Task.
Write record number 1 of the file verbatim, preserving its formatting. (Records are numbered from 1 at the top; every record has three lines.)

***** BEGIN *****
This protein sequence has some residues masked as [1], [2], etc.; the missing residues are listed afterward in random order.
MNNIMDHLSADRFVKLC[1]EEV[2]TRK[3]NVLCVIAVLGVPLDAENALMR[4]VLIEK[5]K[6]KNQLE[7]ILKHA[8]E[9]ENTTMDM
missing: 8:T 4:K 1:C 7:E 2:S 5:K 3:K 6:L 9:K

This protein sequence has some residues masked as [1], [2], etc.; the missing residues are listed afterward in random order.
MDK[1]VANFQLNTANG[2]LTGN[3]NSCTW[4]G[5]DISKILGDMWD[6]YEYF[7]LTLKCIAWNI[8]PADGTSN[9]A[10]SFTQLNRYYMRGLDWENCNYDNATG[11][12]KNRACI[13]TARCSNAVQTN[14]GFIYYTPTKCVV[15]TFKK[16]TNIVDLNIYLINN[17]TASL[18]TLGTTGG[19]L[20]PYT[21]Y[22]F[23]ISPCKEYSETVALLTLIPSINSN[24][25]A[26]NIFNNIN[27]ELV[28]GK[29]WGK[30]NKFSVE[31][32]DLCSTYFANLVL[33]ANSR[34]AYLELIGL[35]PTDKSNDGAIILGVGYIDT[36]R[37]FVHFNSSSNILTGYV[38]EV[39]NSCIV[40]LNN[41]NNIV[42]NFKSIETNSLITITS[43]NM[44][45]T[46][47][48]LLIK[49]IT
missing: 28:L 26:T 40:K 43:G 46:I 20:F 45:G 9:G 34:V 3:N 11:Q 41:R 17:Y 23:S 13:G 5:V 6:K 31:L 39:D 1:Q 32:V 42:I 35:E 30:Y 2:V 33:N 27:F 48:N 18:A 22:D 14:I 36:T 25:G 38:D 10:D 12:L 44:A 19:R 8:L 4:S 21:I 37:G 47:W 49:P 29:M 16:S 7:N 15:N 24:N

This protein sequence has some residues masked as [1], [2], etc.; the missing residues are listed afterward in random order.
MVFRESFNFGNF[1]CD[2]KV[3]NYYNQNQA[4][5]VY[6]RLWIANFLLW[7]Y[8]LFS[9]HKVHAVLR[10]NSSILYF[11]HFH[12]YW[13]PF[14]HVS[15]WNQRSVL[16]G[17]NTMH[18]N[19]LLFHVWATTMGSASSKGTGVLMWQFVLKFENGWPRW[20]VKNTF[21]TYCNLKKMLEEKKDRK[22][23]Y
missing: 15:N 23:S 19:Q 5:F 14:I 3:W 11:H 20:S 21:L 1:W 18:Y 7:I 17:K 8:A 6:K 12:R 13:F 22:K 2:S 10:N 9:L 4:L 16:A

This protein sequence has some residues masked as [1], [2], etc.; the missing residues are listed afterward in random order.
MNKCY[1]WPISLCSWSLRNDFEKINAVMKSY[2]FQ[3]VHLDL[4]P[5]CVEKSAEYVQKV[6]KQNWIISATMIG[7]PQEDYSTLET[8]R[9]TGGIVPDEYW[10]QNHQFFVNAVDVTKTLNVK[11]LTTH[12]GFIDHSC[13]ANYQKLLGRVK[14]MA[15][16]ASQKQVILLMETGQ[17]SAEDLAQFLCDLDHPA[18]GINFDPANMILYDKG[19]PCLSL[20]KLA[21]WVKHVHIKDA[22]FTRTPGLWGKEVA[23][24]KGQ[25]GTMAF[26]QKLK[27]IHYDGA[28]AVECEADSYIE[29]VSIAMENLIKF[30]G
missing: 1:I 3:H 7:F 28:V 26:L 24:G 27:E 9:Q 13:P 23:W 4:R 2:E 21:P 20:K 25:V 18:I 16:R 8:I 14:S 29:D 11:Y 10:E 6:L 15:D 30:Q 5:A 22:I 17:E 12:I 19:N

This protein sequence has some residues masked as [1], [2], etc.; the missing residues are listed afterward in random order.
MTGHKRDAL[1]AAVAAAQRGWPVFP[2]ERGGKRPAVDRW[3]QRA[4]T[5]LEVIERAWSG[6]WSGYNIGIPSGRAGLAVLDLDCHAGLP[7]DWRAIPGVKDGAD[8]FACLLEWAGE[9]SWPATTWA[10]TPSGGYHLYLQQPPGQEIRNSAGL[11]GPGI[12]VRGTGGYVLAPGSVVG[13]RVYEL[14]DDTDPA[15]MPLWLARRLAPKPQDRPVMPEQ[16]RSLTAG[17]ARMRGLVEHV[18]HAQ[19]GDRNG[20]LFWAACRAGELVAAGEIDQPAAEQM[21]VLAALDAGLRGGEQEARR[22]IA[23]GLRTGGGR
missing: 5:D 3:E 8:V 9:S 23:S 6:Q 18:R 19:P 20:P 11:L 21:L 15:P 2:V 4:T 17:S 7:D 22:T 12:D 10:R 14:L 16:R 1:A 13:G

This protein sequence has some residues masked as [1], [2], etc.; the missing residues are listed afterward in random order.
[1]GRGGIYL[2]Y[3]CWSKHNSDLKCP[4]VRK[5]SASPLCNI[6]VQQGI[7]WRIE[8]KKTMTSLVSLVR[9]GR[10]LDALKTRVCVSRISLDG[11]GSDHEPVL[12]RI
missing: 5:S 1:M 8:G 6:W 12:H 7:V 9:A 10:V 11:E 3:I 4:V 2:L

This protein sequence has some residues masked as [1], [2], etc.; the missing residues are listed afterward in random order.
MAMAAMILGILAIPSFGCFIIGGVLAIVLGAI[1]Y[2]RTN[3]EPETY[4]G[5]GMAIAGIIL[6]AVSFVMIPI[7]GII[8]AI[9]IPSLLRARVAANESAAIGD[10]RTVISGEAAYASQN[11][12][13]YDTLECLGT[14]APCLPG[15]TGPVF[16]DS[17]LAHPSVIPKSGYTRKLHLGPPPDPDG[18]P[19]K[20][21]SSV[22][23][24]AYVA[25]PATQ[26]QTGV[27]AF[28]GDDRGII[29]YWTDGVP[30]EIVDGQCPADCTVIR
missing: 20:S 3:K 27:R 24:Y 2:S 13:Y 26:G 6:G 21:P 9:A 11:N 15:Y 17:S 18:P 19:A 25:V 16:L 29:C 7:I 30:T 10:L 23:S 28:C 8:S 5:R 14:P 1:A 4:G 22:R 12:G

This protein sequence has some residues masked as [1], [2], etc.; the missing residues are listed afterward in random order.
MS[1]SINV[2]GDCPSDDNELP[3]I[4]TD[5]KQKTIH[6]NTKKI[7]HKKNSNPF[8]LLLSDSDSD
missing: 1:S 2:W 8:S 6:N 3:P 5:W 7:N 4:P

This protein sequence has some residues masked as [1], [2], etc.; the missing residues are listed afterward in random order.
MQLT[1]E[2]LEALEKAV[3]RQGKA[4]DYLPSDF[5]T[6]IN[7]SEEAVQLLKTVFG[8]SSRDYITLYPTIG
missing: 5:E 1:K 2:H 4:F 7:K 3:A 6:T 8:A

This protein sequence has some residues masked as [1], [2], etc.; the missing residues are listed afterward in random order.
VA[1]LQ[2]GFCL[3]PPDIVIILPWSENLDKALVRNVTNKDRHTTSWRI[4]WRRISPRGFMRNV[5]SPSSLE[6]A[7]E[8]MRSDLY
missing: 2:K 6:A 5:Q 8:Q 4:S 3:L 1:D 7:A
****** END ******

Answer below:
This protein sequence has some residues masked as [1], [2], etc.; the missing residues are listed afterward in random order.
MNNIMDHLSADRFVKLC[1]EEV[2]TRK[3]NVLCVIAVLGVPLDAENALMR[4]VLIEK[5]K[6]KNQLE[7]ILKHA[8]E[9]ENTTMDM
missing: 8:T 4:K 1:C 7:E 2:S 5:K 3:K 6:L 9:K